1861-05-13, James Blaine Wilson

Dublin Core

Title

1861-05-13, James Blaine Wilson

Description

To JAMES BLAINE WILSON
May 13, [1861], Wheeling

My dear Jim[1]

We have just received a letter from Aunt Blaine[2] in which she says that you have not had a line from any of us. I think that is very strange as Emmy[3] wrote a long letter to Callie by Saturday’s mail, and I put a note in for you. Dear Jim, how heartless you must have thought us all! […][4]

Write when you can. We are so anxious to hear from you. You cannot think how lonesome it seems here. If we had a single relation in town! I never felt such a wish to be with you all before, and poor Ma[5] has the same homesick feeling. All the time we are wondering just what you are doing, how each one is getting along – and then some trifle will bring him back to us, and Oh, dear Jim, how dreary it is! Ma has not been well since we came back. One pain was spared her. Dick[6] consented to stay. He was all ready to start on Monday, but the Mayor sent him and the other boys word that if they went I would ruin their families – spoke of Pa[7] particularly, so Dick gave it up. […] About a hundred started for Harper’s Ferry this week, and last night sixty more. A good many families are leaving town. […]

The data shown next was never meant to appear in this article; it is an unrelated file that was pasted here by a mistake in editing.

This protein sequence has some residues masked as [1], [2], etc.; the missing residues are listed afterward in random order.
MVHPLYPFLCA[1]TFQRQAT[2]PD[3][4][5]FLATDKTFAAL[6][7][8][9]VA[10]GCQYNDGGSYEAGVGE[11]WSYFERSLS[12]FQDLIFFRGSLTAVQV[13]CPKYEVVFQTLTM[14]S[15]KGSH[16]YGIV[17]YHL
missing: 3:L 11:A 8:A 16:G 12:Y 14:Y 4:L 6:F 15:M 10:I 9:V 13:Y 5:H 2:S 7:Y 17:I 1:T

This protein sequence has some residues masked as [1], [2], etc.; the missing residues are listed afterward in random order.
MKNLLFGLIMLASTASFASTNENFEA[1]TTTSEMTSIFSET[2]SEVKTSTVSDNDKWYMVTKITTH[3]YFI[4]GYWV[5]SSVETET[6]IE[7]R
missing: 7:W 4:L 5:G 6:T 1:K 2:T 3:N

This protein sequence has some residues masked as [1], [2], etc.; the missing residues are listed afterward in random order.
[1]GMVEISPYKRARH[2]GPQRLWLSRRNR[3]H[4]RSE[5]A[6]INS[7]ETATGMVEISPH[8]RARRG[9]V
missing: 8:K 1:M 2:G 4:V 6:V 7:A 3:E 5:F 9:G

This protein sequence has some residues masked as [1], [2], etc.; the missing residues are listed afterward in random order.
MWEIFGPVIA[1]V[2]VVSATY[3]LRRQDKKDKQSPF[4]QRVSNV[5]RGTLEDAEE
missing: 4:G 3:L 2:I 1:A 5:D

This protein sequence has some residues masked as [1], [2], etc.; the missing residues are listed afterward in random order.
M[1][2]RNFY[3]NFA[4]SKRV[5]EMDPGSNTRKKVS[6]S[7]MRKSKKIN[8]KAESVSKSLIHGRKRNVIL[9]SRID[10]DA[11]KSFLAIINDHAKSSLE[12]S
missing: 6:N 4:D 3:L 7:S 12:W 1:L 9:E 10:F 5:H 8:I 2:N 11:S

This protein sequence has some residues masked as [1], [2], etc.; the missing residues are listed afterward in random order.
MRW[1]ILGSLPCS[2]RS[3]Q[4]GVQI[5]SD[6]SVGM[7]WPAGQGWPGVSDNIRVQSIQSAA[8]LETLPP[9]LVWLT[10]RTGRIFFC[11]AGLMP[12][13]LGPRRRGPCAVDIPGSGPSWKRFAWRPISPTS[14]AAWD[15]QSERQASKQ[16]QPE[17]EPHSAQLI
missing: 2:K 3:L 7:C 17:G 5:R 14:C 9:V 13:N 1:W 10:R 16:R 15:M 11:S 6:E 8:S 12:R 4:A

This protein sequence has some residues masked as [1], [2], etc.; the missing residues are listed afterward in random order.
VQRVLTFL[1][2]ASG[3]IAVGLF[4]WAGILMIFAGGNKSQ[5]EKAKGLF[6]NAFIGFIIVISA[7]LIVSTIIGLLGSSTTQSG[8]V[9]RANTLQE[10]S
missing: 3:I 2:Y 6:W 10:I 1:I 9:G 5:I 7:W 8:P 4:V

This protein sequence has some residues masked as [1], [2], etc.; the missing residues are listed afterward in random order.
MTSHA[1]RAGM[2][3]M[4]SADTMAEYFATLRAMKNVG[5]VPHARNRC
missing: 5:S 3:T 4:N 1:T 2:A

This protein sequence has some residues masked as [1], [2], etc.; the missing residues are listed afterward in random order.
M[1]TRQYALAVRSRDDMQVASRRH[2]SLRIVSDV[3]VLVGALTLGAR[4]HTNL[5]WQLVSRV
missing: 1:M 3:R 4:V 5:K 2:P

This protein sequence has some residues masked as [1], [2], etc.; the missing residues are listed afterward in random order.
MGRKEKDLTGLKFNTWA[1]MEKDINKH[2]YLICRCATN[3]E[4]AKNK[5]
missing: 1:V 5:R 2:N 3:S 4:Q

I must stop short, it is time for the mail to close. […] oh the plans we have laid about going to W –[8] to live, buying Rubins house site. My love to all at Aunt Marshel’s.

John is waiting. Good bye -

Your loving
Cousin Beck


Notes

1. RHD’s uncle, Hugh W. Wilson, had died and RHD and her mother have returned from the funeral in Washington, Pennsylvania. The letter is addressed to Hugh’s son and RHD’s cousin.

2. Rebecca Leet Wilson Blaine (1789-1866).

3. RHD’s sister, Emilie Mary Harding (1842-1904).

4. Ellipses in the text were in Shaeffer’s text. No originals of the complete letter are available. Most of the letters reprinted in Shaeffer included no closings.

5. Rachel Leet Wilson Harding (1808-1884).

6. RHD’s brother, Richard Harris Harding (1838-1897), who has let his desire to join the Confederate Army be known to the family and others. His family was devastated.

7. RHD’s father, Richard William Harding (1792-1864).

8. Washington, Pennsylvania.

Source

Helen Woodward Shaeffer, “RHD: Pioneer Realist,” unpublished dissertation, University of Pennsylvania, 1947.

Contributor

S. M. Harris